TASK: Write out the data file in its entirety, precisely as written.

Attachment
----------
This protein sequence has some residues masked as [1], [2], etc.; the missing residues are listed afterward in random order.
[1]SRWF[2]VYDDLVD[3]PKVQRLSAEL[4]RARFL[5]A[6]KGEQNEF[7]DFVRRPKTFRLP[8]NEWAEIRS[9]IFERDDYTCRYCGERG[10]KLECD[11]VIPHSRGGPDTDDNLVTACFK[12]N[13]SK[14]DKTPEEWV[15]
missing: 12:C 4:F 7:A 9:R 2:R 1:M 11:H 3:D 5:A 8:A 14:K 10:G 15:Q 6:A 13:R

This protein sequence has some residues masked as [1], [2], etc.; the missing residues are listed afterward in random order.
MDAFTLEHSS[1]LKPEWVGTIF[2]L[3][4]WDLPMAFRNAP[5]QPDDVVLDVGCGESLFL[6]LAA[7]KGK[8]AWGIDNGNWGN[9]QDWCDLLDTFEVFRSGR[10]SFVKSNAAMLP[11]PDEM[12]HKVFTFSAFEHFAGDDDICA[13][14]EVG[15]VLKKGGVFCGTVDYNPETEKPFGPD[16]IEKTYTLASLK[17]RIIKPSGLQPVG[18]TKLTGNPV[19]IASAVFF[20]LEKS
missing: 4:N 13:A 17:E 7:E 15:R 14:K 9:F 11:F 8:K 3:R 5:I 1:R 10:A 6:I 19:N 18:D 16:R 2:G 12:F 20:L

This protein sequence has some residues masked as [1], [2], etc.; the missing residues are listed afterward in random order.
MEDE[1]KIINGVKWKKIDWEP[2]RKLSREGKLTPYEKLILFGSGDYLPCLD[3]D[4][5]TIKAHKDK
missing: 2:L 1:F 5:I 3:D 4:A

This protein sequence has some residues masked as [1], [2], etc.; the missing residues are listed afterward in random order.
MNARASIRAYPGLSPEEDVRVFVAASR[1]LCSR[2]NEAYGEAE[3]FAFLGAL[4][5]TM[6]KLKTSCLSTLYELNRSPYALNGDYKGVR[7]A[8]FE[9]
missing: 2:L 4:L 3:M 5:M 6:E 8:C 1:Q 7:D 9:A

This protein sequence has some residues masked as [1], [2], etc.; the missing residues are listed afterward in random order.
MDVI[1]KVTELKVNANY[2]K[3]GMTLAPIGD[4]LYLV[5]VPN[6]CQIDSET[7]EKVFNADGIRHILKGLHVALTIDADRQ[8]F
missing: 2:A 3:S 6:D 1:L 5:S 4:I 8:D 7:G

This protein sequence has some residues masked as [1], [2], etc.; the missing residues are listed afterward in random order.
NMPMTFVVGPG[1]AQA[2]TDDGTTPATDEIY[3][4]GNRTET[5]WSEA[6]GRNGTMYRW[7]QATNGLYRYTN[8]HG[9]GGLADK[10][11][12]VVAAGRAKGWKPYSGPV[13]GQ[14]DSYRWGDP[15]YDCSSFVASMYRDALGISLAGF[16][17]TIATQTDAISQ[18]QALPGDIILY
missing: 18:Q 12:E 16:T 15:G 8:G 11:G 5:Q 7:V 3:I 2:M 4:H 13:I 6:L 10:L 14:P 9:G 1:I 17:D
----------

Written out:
This protein sequence has some residues masked as [1], [2], etc.; the missing residues are listed afterward in random order.
[1]SRWF[2]VYDDLVD[3]PKVQRLSAEL[4]RARFL[5]A[6]KGEQNEF[7]DFVRRPKTFRLP[8]NEWAEIRS[9]IFERDDYTCRYCGERG[10]KLECD[11]VIPHSRGGPDTDDNLVTACFK[12]N[13]SK[14]DKTPEEWV[15]
missing: 12:C 4:F 7:A 9:R 2:R 1:M 11:H 3:D 5:A 8:A 14:K 10:G 15:Q 6:A 13:R

This protein sequence has some residues masked as [1], [2], etc.; the missing residues are listed afterward in random order.
MDAFTLEHSS[1]LKPEWVGTIF[2]L[3][4]WDLPMAFRNAP[5]QPDDVVLDVGCGESLFL[6]LAA[7]KGK[8]AWGIDNGNWGN[9]QDWCDLLDTFEVFRSGR[10]SFVKSNAAMLP[11]PDEM[12]HKVFTFSAFEHFAGDDDICA[13][14]EVG[15]VLKKGGVFCGTVDYNPETEKPFGPD[16]IEKTYTLASLK[17]RIIKPSGLQPVG[18]TKLTGNPV[19]IASAVFF[20]LEKS
missing: 4:N 13:A 17:E 7:E 15:R 14:K 9:F 11:F 8:K 3:R 5:I 1:R 10:A 6:I 19:N 18:D 16:R 2:G 12:F 20:L

This protein sequence has some residues masked as [1], [2], etc.; the missing residues are listed afterward in random order.
MEDE[1]KIINGVKWKKIDWEP[2]RKLSREGKLTPYEKLILFGSGDYLPCLD[3]D[4][5]TIKAHKDK
missing: 2:L 1:F 5:I 3:D 4:A

This protein sequence has some residues masked as [1], [2], etc.; the missing residues are listed afterward in random order.
MNARASIRAYPGLSPEEDVRVFVAASR[1]LCSR[2]NEAYGEAE[3]FAFLGAL[4][5]TM[6]KLKTSCLSTLYELNRSPYALNGDYKGVR[7]A[8]FE[9]
missing: 2:L 4:L 3:M 5:M 6:E 8:C 1:Q 7:D 9:A

This protein sequence has some residues masked as [1], [2], etc.; the missing residues are listed afterward in random order.
MDVI[1]KVTELKVNANY[2]K[3]GMTLAPIGD[4]LYLV[5]VPN[6]CQIDSET[7]EKVFNADGIRHILKGLHVALTIDADRQ[8]F
missing: 2:A 3:S 6:D 1:L 5:S 4:I 8:D 7:G

This protein sequence has some residues masked as [1], [2], etc.; the missing residues are listed afterward in random order.
NMPMTFVVGPG[1]AQA[2]TDDGTTPATDEIY[3][4]GNRTET[5]WSEA[6]GRNGTMYRW[7]QATNGLYRYTN[8]HG[9]GGLADK[10][11][12]VVAAGRAKGWKPYSGPV[13]GQ[14]DSYRWGDP[15]YDCSSFVASMYRDALGISLAGF[16][17]TIATQTDAISQ[18]QALPGDIILY
missing: 18:Q 12:E 16:T 15:G 8:G 11:G 5:Q 7:V 3:I 2:M 4:H 13:I 6:L 10:L 14:P 9:G 1:I 17:D